Latitude-Dependent Sensitivity to Stationary Perturbations in Simple Climate Models

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  • 1 Physics Department, University of Missouri, St. Louis 63121
  • | 2 Laboratory for Atmospheric Sciences, NASA Goddard Space Flight Center, Greenbelt, MD 20771
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Abstract

The steady-state zonally averaged climate is perturbed by adding a latitude-dependent heat source to an energy balance equation of the simplified Budyko-Sellers type. The latitude of the ice edge, which is attached to an isotherm, becomes dependent on the strength of the perturbation. This dependence is given in terms of the well-known iceline-solar constant relation, and the latitude dependence of the perturbed temperature field is then uniquely determined. The exact analytical solution is linearized and expressed in terms of a superposition of line sources at various latitudes. The main features are. 1) The total temperature response is a sum of the direct effect of the perturbation and an indirect ice-albedo effect proportional to the solar ice-edge sensitivity; and 2) the indirect feedback effect produces an enhanced response in polar latitudes.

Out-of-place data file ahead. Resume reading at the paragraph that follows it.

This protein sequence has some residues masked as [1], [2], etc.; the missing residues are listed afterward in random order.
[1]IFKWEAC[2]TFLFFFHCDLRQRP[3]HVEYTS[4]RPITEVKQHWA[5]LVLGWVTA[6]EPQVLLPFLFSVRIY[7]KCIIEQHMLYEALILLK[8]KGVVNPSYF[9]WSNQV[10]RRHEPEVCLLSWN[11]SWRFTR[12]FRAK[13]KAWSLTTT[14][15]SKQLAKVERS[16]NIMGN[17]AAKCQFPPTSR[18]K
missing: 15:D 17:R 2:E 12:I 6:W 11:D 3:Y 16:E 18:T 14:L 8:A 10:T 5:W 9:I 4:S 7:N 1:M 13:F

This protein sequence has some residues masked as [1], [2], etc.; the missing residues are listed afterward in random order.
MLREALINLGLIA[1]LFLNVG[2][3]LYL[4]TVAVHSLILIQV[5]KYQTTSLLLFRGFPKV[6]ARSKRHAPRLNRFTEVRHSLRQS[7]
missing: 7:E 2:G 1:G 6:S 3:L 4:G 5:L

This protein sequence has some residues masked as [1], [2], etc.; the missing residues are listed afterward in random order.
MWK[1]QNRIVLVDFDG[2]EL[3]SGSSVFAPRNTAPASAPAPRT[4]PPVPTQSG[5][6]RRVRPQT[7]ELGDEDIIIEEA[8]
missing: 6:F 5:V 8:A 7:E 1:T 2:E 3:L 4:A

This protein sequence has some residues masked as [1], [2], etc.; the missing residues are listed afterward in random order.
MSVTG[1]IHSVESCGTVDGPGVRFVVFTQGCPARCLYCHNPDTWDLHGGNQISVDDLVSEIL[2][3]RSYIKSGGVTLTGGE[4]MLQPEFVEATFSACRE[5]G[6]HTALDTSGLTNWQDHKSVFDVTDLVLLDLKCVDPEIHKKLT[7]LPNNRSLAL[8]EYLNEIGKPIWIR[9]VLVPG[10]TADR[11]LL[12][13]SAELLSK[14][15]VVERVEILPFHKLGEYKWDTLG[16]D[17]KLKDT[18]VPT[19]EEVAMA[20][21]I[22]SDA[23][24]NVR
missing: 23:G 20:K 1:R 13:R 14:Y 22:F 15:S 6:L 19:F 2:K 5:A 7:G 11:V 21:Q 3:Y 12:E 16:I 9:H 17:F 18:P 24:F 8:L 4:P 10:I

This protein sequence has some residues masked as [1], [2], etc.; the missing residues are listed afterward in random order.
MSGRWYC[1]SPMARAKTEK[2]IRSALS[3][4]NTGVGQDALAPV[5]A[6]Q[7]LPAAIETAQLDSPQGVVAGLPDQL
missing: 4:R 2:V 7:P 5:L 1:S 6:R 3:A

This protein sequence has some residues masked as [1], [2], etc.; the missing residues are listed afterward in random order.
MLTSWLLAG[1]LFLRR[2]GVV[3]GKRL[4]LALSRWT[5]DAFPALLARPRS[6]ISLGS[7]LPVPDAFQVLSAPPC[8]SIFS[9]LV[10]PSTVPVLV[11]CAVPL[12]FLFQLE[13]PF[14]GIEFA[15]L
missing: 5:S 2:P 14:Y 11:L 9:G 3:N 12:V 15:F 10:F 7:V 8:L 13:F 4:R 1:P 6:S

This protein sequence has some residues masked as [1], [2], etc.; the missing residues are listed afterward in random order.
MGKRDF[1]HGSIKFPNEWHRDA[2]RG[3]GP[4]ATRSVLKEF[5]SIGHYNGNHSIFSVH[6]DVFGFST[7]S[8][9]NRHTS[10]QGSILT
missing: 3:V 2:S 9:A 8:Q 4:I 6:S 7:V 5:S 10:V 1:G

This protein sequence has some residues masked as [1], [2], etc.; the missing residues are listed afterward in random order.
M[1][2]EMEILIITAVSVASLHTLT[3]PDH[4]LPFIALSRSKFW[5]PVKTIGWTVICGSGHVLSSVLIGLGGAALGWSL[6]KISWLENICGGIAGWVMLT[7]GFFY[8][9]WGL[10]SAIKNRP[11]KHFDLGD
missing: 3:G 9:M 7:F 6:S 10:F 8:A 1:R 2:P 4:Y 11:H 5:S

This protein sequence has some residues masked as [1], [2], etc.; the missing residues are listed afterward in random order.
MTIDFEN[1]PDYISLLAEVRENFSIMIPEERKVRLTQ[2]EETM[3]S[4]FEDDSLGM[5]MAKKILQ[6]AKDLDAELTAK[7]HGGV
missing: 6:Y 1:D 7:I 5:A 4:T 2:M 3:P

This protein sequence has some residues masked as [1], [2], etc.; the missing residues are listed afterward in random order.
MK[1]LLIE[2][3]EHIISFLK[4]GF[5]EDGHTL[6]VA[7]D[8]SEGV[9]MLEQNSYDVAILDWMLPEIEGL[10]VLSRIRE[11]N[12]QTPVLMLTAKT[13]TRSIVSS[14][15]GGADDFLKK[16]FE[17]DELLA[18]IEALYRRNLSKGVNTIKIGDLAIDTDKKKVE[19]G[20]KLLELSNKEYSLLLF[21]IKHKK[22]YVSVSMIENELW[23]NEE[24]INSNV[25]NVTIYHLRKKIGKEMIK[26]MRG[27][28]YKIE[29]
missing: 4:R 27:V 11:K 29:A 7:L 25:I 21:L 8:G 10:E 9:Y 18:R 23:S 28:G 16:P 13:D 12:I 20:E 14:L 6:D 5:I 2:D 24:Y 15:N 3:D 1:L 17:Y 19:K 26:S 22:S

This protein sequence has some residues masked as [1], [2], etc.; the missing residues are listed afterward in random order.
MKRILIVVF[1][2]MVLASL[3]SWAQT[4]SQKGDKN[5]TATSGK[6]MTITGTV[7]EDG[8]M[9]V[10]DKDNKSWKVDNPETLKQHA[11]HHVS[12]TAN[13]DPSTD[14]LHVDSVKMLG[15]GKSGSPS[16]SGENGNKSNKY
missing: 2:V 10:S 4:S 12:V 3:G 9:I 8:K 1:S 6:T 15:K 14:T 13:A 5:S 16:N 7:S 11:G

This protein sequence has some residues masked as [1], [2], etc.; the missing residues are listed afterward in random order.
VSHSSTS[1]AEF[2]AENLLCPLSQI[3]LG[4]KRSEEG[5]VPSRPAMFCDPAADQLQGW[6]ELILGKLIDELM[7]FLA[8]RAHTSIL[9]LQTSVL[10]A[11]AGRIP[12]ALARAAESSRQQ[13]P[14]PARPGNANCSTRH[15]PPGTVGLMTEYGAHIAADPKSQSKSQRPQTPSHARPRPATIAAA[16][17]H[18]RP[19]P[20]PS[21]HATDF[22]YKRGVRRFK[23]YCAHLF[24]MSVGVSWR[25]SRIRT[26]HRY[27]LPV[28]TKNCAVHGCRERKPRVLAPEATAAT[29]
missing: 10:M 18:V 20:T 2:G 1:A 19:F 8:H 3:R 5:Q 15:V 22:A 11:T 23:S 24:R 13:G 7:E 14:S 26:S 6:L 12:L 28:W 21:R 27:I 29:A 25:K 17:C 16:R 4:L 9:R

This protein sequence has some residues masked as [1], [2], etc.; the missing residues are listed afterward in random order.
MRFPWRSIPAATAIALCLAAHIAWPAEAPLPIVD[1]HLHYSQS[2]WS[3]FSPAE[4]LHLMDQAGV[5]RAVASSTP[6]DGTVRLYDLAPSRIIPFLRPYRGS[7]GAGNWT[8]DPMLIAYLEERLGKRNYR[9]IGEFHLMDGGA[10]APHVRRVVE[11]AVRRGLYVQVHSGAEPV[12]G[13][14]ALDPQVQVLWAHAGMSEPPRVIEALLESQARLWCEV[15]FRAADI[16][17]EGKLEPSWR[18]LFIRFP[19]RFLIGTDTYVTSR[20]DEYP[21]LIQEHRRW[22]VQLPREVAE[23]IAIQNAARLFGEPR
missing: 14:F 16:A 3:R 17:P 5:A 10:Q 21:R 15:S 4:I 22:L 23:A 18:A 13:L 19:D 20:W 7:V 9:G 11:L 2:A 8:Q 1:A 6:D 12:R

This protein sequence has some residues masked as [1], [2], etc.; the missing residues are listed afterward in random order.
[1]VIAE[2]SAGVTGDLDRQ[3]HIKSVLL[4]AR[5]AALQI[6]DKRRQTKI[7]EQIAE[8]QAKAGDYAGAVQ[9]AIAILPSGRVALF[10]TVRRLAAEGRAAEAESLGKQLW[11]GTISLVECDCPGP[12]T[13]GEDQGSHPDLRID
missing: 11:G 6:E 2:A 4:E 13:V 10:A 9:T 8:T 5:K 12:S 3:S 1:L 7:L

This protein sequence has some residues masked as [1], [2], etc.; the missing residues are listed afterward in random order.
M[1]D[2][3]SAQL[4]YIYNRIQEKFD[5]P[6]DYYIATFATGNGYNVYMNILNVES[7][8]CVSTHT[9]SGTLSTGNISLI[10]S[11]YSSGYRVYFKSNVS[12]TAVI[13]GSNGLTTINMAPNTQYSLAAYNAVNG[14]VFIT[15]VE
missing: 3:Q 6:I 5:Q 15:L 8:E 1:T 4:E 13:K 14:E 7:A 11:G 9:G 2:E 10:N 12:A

Abstract

The steady-state zonally averaged climate is perturbed by adding a latitude-dependent heat source to an energy balance equation of the simplified Budyko-Sellers type. The latitude of the ice edge, which is attached to an isotherm, becomes dependent on the strength of the perturbation. This dependence is given in terms of the well-known iceline-solar constant relation, and the latitude dependence of the perturbed temperature field is then uniquely determined. The exact analytical solution is linearized and expressed in terms of a superposition of line sources at various latitudes. The main features are. 1) The total temperature response is a sum of the direct effect of the perturbation and an indirect ice-albedo effect proportional to the solar ice-edge sensitivity; and 2) the indirect feedback effect produces an enhanced response in polar latitudes.

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